In yesterday’s edition of the Swiss weekly Sonntagszeitung, it was revealed that Credit Suisse had requested to repay some of its AT1 bonds two days before the press conference made on March 19, 2023. However, the Swiss Financial Market Regulatory Authority (FINMA) rejected this request. As we know, on March 19, 2023, the Swiss government, FINMA and the Swiss National Bank announced the (forced) merger of UBS and Credit Suisse to address the issues of Switzerland’s second largest bank.
Just a few days prior on March 15, 2023, Ammar Al Khudairy of the Saudi National Bank (SNB) stated that the SNB would not inject more money into the Credit Suisse than the 9 percent of share capital it already held. This careless statement caused the share price of Credit Suisse to plummet, as well as the value of AT1 bonds to drop by half. The following day, on March 16, the Swiss National Bank and FINMA immediately stated that Credit Suisse still met liquidity and capital requirements and granted a CHF 50 billion cash loan. Credit Suisse then announced its intention to use part of the loan to repay some AT1 bonds and published a list of the bonds that would be subject to repayment.
What was not known until yesterday is that on March 17, 2023, Credit Suisse submitted a formal request to FINMA to be allowed to repay part of the AT1s, but FINMA surprisingly rejected the request. Credit Suisse had intended to immediately announce this move publicly to restore market confidence, but FINMA’s rejection prevented them from doing so and led to deposit outflows.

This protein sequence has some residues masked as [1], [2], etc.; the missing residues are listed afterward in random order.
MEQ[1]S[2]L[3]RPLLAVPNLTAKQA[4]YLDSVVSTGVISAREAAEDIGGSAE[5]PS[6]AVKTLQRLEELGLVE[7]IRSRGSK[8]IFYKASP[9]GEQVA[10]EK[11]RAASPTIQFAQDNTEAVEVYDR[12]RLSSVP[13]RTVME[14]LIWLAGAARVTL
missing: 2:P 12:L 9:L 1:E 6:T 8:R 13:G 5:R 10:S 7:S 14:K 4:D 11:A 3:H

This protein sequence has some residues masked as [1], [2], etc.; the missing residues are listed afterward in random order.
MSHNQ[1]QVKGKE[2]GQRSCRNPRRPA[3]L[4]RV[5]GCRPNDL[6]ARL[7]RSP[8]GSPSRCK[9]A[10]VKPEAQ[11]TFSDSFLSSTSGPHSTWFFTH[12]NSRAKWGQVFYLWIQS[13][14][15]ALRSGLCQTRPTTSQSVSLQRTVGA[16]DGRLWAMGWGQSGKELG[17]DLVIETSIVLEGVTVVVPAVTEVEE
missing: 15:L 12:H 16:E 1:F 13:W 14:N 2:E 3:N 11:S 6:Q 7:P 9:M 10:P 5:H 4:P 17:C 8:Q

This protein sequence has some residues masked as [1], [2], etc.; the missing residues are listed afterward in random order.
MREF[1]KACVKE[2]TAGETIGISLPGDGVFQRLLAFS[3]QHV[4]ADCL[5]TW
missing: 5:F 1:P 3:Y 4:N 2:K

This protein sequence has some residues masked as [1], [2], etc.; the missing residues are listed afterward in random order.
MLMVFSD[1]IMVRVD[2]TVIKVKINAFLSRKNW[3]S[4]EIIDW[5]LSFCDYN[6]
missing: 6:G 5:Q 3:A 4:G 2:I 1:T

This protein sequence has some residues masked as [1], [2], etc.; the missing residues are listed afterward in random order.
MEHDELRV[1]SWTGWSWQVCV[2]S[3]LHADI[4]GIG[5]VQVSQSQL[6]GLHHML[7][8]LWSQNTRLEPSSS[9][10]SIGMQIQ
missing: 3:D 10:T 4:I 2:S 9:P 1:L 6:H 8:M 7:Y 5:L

According to the Sonntagszeitung, this suggests that the UBS-CS merger was already a done deal and that AT1 holders were expected to sacrifice their money for the benefit of UBS shareholders, who would receive a fat special profit from the bond write-down.
Furthermore, this situation highlights that the Credit Suisse did not consider the loan granted by the Swiss National Bank to be a viable event that would result in the write-down of the AT1 bonds, as outlined in the issuance prospectus (as previously revealed by antigua.news on May 15, 2023)
This bombshell revelation by the Sonntagszeitung has given added punch to the claims of the more than 3,000 plaintiffs who have filed an appeal with the Swiss Federal Administrative Court (to which are added the appeals of the many employees who have risen against the write-down of the CCAs).
Most importantly, the recent revelation emphasizes the urgency of accessing FINMA’s files, which CS (now UBS) is attempting to block with a questionable (and desperate) judicial request. The Swiss Federal Administrative Court has not yet made a decision on this matter. To maintain Switzerland’s transparency and credibility as a state governed by rule of law, and to regain the trust of foreign investors, it is imperative that all information regarding the feverish events of March be disclosed to the plaintiffs-investors. This should occur regardless of the ongoing work of the Parliamentary Commission of Inquiry, which was established by a majority decision of the Swiss Parliament in June.